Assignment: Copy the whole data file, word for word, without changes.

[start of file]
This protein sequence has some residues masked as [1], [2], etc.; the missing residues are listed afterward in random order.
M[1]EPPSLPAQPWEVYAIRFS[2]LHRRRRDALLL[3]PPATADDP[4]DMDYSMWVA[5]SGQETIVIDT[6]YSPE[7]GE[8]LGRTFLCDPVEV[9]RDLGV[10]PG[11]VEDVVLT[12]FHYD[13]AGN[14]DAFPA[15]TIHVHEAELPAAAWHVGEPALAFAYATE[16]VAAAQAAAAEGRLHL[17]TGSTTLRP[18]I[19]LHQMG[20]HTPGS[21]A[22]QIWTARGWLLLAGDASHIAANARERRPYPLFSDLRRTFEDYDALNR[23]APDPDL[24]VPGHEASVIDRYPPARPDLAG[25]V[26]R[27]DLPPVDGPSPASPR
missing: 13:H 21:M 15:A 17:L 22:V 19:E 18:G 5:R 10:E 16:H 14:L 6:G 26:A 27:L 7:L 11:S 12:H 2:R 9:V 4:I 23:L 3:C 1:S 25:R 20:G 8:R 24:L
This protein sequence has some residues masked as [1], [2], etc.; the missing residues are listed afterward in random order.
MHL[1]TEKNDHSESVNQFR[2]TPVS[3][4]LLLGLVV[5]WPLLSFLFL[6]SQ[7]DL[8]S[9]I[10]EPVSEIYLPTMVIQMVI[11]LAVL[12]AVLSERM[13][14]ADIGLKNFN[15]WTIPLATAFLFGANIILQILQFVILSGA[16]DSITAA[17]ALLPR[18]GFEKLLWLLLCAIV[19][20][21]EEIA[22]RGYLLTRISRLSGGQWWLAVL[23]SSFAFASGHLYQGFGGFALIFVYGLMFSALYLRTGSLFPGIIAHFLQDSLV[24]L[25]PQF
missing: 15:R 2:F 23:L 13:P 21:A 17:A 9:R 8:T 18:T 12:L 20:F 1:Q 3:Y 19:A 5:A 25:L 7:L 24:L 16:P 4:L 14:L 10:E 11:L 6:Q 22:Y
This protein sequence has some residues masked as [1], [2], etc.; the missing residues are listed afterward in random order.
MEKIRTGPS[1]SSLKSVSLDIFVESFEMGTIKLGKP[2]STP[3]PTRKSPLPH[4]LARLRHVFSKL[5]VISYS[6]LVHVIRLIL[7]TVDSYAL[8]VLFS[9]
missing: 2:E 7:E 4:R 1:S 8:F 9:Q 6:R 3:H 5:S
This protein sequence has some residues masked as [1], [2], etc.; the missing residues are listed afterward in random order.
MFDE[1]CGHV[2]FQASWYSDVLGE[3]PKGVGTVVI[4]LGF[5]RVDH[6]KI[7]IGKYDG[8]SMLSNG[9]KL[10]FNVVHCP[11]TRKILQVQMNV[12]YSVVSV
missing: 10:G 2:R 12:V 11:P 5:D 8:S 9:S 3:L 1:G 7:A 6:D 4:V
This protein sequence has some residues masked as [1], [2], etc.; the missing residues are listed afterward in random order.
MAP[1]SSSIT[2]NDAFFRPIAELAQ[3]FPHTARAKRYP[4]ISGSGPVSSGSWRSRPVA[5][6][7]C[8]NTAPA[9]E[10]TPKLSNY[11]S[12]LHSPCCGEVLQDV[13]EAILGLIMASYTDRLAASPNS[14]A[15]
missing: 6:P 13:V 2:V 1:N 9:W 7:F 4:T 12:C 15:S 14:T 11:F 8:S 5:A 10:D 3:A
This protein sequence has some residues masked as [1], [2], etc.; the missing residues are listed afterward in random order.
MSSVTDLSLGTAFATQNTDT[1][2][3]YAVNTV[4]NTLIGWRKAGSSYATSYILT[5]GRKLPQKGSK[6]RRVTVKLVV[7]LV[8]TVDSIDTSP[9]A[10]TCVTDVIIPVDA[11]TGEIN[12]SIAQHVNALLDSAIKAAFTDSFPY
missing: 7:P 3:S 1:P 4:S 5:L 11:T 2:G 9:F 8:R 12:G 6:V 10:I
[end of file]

This protein sequence has some residues masked as [1], [2], etc.; the missing residues are listed afterward in random order.
M[1]EPPSLPAQPWEVYAIRFS[2]LHRRRRDALLL[3]PPATADDP[4]DMDYSMWVA[5]SGQETIVIDT[6]YSPE[7]GE[8]LGRTFLCDPVEV[9]RDLGV[10]PG[11]VEDVVLT[12]FHYD[13]AGN[14]DAFPA[15]TIHVHEAELPAAAWHVGEPALAFAYATE[16]VAAAQAAAAEGRLHL[17]TGSTTLRP[18]I[19]LHQMG[20]HTPGS[21]A[22]QIWTARGWLLLAGDASHIAANARERRPYPLFSDLRRTFEDYDALNR[23]APDPDL[24]VPGHEASVIDRYPPARPDLAG[25]V[26]R[27]DLPPVDGPSPASPR
missing: 13:H 21:M 15:A 17:L 22:V 19:E 18:G 5:R 10:E 16:H 14:L 6:G 26:A 27:L 7:L 11:S 12:H 2:R 9:V 4:I 23:L 3:C 1:S 25:R 20:G 8:R 24:L
This protein sequence has some residues masked as [1], [2], etc.; the missing residues are listed afterward in random order.
MHL[1]TEKNDHSESVNQFR[2]TPVS[3][4]LLLGLVV[5]WPLLSFLFL[6]SQ[7]DL[8]S[9]I[10]EPVSEIYLPTMVIQMVI[11]LAVL[12]AVLSERM[13][14]ADIGLKNFN[15]WTIPLATAFLFGANIILQILQFVILSGA[16]DSITAA[17]ALLPR[18]GFEKLLWLLLCAIV[19][20][21]EEIA[22]RGYLLTRISRLSGGQWWLAVL[23]SSFAFASGHLYQGFGGFALIFVYGLMFSALYLRTGSLFPGIIAHFLQDSLV[24]L[25]PQF
missing: 15:R 2:F 23:L 13:P 21:A 17:A 9:R 8:T 18:T 12:L 20:F 1:Q 3:Y 19:A 5:A 25:L 7:L 24:L 16:P 4:L 14:L 10:E 11:L 6:Q 22:Y
This protein sequence has some residues masked as [1], [2], etc.; the missing residues are listed afterward in random order.
MEKIRTGPS[1]SSLKSVSLDIFVESFEMGTIKLGKP[2]STP[3]PTRKSPLPH[4]LARLRHVFSKL[5]VISYS[6]LVHVIRLIL[7]TVDSYAL[8]VLFS[9]
missing: 2:E 7:E 4:R 1:S 8:F 9:Q 6:R 3:H 5:S
This protein sequence has some residues masked as [1], [2], etc.; the missing residues are listed afterward in random order.
MFDE[1]CGHV[2]FQASWYSDVLGE[3]PKGVGTVVI[4]LGF[5]RVDH[6]KI[7]IGKYDG[8]SMLSNG[9]KL[10]FNVVHCP[11]TRKILQVQMNV[12]YSVVSV
missing: 10:G 2:R 12:V 11:P 5:D 8:S 9:S 3:L 1:G 7:A 6:D 4:V
This protein sequence has some residues masked as [1], [2], etc.; the missing residues are listed afterward in random order.
MAP[1]SSSIT[2]NDAFFRPIAELAQ[3]FPHTARAKRYP[4]ISGSGPVSSGSWRSRPVA[5][6][7]C[8]NTAPA[9]E[10]TPKLSNY[11]S[12]LHSPCCGEVLQDV[13]EAILGLIMASYTDRLAASPNS[14]A[15]
missing: 6:P 13:V 2:V 1:N 9:W 7:F 4:T 12:C 15:S 14:T 11:F 8:S 5:A 10:D 3:A
This protein sequence has some residues masked as [1], [2], etc.; the missing residues are listed afterward in random order.
MSSVTDLSLGTAFATQNTDT[1][2][3]YAVNTV[4]NTLIGWRKAGSSYATSYILT[5]GRKLPQKGSK[6]RRVTVKLVV[7]LV[8]TVDSIDTSP[9]A[10]TCVTDVIIPVDA[11]TGEIN[12]SIAQHVNALLDSAIKAAFTDSFPY
missing: 7:P 3:S 1:P 4:S 5:L 11:T 2:G 9:F 8:R 12:G 6:V 10:I